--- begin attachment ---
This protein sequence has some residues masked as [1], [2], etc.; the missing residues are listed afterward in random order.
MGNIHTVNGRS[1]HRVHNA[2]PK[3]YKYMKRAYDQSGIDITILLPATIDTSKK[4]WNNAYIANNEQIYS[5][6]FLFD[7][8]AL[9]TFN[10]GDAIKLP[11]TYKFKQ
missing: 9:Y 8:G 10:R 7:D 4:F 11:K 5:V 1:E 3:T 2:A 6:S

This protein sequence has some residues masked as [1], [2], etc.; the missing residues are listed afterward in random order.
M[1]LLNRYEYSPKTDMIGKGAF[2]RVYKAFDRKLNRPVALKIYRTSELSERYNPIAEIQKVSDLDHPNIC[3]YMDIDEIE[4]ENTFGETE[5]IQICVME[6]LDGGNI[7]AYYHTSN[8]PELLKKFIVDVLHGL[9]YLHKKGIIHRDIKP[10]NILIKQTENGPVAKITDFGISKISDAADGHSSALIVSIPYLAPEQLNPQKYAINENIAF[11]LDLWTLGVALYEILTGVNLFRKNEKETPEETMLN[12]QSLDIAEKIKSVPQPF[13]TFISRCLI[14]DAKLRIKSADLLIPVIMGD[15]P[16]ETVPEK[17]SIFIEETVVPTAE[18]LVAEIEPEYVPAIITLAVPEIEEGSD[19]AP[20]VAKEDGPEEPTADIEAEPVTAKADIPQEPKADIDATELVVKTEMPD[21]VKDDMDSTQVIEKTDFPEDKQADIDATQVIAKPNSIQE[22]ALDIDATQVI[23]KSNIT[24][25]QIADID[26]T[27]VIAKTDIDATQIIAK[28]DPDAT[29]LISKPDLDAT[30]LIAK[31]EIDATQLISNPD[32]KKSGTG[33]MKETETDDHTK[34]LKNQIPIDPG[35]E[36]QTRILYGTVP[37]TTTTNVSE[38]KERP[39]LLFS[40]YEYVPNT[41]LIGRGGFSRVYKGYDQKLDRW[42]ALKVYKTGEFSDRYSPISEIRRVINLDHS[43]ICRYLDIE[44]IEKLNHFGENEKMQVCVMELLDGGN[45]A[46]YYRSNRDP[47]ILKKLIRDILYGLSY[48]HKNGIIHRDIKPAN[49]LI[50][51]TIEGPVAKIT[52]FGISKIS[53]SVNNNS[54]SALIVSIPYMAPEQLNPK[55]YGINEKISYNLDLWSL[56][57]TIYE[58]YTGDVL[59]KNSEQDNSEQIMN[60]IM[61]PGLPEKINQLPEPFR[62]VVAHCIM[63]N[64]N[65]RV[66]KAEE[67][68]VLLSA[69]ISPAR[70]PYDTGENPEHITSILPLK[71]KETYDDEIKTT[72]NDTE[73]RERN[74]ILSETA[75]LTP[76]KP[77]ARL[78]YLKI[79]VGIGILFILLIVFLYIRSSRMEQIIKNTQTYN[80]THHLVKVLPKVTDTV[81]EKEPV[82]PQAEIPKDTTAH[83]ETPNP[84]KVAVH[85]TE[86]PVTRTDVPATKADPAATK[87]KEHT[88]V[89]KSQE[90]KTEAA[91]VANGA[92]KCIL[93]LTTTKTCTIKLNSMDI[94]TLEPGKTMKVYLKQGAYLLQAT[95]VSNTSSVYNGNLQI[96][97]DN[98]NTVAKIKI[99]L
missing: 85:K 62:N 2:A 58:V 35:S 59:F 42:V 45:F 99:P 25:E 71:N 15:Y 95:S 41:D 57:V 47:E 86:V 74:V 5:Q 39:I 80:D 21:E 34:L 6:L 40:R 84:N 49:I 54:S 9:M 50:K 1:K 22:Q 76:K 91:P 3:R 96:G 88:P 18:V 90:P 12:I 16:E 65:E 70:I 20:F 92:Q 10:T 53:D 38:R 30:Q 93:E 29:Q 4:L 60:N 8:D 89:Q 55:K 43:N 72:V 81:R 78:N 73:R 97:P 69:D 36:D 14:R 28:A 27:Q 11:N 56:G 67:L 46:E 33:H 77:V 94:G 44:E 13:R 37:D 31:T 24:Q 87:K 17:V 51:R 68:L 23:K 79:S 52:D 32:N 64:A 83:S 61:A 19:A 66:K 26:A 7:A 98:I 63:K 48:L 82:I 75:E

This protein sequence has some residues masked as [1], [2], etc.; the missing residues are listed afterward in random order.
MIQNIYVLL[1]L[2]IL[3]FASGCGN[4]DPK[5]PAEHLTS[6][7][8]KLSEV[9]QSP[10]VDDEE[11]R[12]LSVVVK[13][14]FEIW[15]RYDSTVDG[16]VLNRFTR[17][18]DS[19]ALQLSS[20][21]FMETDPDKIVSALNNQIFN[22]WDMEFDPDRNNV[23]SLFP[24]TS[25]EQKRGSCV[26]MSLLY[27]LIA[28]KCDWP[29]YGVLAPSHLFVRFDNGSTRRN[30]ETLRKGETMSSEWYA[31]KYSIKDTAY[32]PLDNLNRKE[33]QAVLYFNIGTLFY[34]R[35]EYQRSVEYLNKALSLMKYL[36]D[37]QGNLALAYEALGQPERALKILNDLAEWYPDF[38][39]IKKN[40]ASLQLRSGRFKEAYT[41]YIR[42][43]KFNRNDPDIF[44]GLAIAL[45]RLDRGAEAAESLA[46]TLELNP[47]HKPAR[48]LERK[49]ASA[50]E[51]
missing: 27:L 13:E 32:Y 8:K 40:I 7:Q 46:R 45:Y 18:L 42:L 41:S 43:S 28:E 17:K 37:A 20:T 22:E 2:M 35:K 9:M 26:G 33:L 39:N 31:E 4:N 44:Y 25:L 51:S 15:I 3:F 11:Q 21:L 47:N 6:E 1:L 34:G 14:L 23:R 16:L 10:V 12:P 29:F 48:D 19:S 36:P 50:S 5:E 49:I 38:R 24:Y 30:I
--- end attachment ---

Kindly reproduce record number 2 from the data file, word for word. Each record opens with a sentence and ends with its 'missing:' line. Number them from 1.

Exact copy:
This protein sequence has some residues masked as [1], [2], etc.; the missing residues are listed afterward in random order.
M[1]LLNRYEYSPKTDMIGKGAF[2]RVYKAFDRKLNRPVALKIYRTSELSERYNPIAEIQKVSDLDHPNIC[3]YMDIDEIE[4]ENTFGETE[5]IQICVME[6]LDGGNI[7]AYYHTSN[8]PELLKKFIVDVLHGL[9]YLHKKGIIHRDIKP[10]NILIKQTENGPVAKITDFGISKISDAADGHSSALIVSIPYLAPEQLNPQKYAINENIAF[11]LDLWTLGVALYEILTGVNLFRKNEKETPEETMLN[12]QSLDIAEKIKSVPQPF[13]TFISRCLI[14]DAKLRIKSADLLIPVIMGD[15]P[16]ETVPEK[17]SIFIEETVVPTAE[18]LVAEIEPEYVPAIITLAVPEIEEGSD[19]AP[20]VAKEDGPEEPTADIEAEPVTAKADIPQEPKADIDATELVVKTEMPD[21]VKDDMDSTQVIEKTDFPEDKQADIDATQVIAKPNSIQE[22]ALDIDATQVI[23]KSNIT[24][25]QIADID[26]T[27]VIAKTDIDATQIIAK[28]DPDAT[29]LISKPDLDAT[30]LIAK[31]EIDATQLISNPD[32]KKSGTG[33]MKETETDDHTK[34]LKNQIPIDPG[35]E[36]QTRILYGTVP[37]TTTTNVSE[38]KERP[39]LLFS[40]YEYVPNT[41]LIGRGGFSRVYKGYDQKLDRW[42]ALKVYKTGEFSDRYSPISEIRRVINLDHS[43]ICRYLDIE[44]IEKLNHFGENEKMQVCVMELLDGGN[45]A[46]YYRSNRDP[47]ILKKLIRDILYGLSY[48]HKNGIIHRDIKPAN[49]LI[50][51]TIEGPVAKIT[52]FGISKIS[53]SVNNNS[54]SALIVSIPYMAPEQLNPK[55]YGINEKISYNLDLWSL[56][57]TIYE[58]YTGDVL[59]KNSEQDNSEQIMN[60]IM[61]PGLPEKINQLPEPFR[62]VVAHCIM[63]N[64]N[65]RV[66]KAEE[67][68]VLLSA[69]ISPAR[70]PYDTGENPEHITSILPLK[71]KETYDDEIKTT[72]NDTE[73]RERN[74]ILSETA[75]LTP[76]KP[77]ARL[78]YLKI[79]VGIGILFILLIVFLYIRSSRMEQIIKNTQTYN[80]THHLVKVLPKVTDTV[81]EKEPV[82]PQAEIPKDTTAH[83]ETPNP[84]KVAVH[85]TE[86]PVTRTDVPATKADPAATK[87]KEHT[88]V[89]KSQE[90]KTEAA[91]VANGA[92]KCIL[93]LTTTKTCTIKLNSMDI[94]TLEPGKTMKVYLKQGAYLLQAT[95]VSNTSSVYNGNLQI[96][97]DN[98]NTVAKIKI[99]L
missing: 85:K 62:N 2:A 58:V 35:S 59:F 42:V 45:F 99:P 25:E 71:N 15:Y 95:S 41:D 57:V 47:E 86:V 74:V 5:Q 39:I 80:D 21:E 34:L 6:L 40:R 84:N 49:I 54:S 9:M 50:K 1:K 22:Q 76:K 91:P 3:R 96:G 88:P 18:V 90:P 12:I 16:E 65:E 70:I 20:F 92:Q 10:T 53:D 38:R 30:Q 93:E 29:Q 4:L 60:N 8:D 89:Q 55:K 43:N 72:V 81:R 78:N 73:R 97:P 69:D 36:D 14:R 28:A 27:Q 11:N 56:G 67:L 46:E 33:H 77:V 94:G 44:E 13:R 37:D 31:T 24:Q 87:K 17:V 51:R 68:L 23:K 79:S 52:D 32:N 64:A 83:S 61:A 19:A 66:K 26:A 7:A 98:I 63:K 48:L 82:I 75:E